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|[ 03/15/05 ] = Can Microsoft Take Sony?
Lately, I've noticed that XBox popularity has increased greatly. The XBox started out slow, but through strong first-party support and increased third-party support, the system has steadily gained momentum. So much momentum, in fact, that it has become a direct threat to Sony and the PlayStation 2. While its lacking popularity status hasn't changed much in Japan since its release, in America the system has blown-up; demand for the hardware is growing, retailers can't keep it in-stock, and the consumer is pissed. Sony has a foothold in the market with the PS2, but the gradual success of Microsoft's XBox resembles that of the original PlayStation's success.
When Microsoft released the XBox, the system didn't have much support from Japanese developers. Sure, Tecmo and Capcom used the hardware to make Dead Or Alive 3 and Genma Onimusha, but most Japanese developers were hesitant to develop for the US-branded hardware. But time passed, and after careful consideration Japanese developers started to develop more for it ( of course). Though the XBox hasn't been blessed with all of the same developers that have made the PS2 successful (like Squeenix), several of Japan's "big-gun" developers have been supporting the system; Tecmo sold systems with Ninja Gaiden, Capcom and SNK have greatly increased development, Namco has provided consistent support, Sammy started XBox development with the release of Guilty Gear X2 #Reload, and Konami even brought their highly-successful Metal Gear series to the system. Not only that, but on the arcade front Sega chose the XBox-compatible Chihiro arcade hardware to power Virtua Cop 3, Outrun 2, and House Of The Dead III, and recently Taito has announced that they are developing Shikigami No Shiro III and Raiden III for the XBox-compatible Type-X arcade hardware. A new Giga Wing title for the Type-X arcade hardware has also been announced by Takumi, as well; I am excited about this title in particular, since Giga Wing 2 is one of my favorite games of all-time. Hopefully Taito or Capcom brings it to the XBox so that shooting fans everywhere can enjoy it at home.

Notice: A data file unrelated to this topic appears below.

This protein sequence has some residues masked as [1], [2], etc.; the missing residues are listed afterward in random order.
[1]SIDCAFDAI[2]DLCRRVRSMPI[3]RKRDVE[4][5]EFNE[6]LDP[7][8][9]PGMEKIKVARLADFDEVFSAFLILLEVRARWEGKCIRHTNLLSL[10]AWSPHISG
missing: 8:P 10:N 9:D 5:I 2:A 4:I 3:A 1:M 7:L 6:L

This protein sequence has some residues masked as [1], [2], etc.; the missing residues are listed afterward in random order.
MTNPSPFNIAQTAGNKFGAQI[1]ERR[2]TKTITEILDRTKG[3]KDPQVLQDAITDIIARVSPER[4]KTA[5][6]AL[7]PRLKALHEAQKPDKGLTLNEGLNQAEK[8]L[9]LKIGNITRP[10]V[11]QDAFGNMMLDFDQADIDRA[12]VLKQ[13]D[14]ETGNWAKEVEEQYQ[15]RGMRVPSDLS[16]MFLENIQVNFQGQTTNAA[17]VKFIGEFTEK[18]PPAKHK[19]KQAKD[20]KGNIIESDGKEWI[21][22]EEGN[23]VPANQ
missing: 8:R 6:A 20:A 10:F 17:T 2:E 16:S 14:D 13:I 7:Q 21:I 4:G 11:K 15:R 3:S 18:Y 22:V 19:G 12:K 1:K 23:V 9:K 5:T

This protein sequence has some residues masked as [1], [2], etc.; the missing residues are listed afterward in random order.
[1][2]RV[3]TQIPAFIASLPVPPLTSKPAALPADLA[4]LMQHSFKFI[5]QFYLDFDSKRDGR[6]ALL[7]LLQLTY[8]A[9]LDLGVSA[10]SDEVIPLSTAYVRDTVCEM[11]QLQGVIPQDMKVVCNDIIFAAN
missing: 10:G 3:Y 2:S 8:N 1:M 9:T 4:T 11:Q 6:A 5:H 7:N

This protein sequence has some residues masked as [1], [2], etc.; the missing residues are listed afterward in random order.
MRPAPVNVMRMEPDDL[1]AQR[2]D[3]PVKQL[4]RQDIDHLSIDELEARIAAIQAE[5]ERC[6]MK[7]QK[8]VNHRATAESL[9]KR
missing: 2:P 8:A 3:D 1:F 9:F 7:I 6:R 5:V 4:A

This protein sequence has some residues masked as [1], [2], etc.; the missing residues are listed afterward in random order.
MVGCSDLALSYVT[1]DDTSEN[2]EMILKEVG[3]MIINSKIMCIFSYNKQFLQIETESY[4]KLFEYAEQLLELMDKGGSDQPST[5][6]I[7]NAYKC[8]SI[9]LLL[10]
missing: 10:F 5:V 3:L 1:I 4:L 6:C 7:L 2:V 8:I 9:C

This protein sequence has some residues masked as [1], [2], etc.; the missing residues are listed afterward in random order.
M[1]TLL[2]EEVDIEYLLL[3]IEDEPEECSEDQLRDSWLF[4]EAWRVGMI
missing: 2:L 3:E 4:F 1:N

In other words, Japanese developers have increased XBox support greatly, and this is why Microsoft has become a threat to Sony. Similar to Sony, Microsoft came into the video game industry "wet behind the ears," but with a lot of money to behind their hardware. With so much money behind the hardware, developers knew that failure of the system would be unlikely (Microsoft just wouldn't have it) and development interest increased. So much in fact, that Microsoft seems to have tapped into some of Sony's third-party support; big-selling bullshit titles like Grand Theft Auto: San Andreas, Mercenaries, and NFL Street 2 (just to name a few) are or will be on both XBox and PlayStation 2 (while most are unfortunately never even considered for the GameCube), which is definitely affecting PlayStation 2 sales. Not to say that third-party support for the PS2 has stopped or even come to a crawl (like that of the GameCube), or that PS2 sales have plummeted, but increased third-party support for the XBox has undoubtedly made an impact on Sony. More than anything though, it is surprising to see an American-branded piece of hardware with such support from Japanese developers. When Atari released the Jaguar, Japanese developers avoided the American-made hardware like the plague, and similarly dismissed the short-lived Jaguar CD. The Jaguar made a bad impression on Japanese developers (the controller was ridiculous), and some even say that it gave American hardware a bad reputation. But the XBox must be different, considering the fact that most Japanese developers opt to make games for the XBox (American hardware) even over the GameCube (Japanese hardware). They must really be impressed.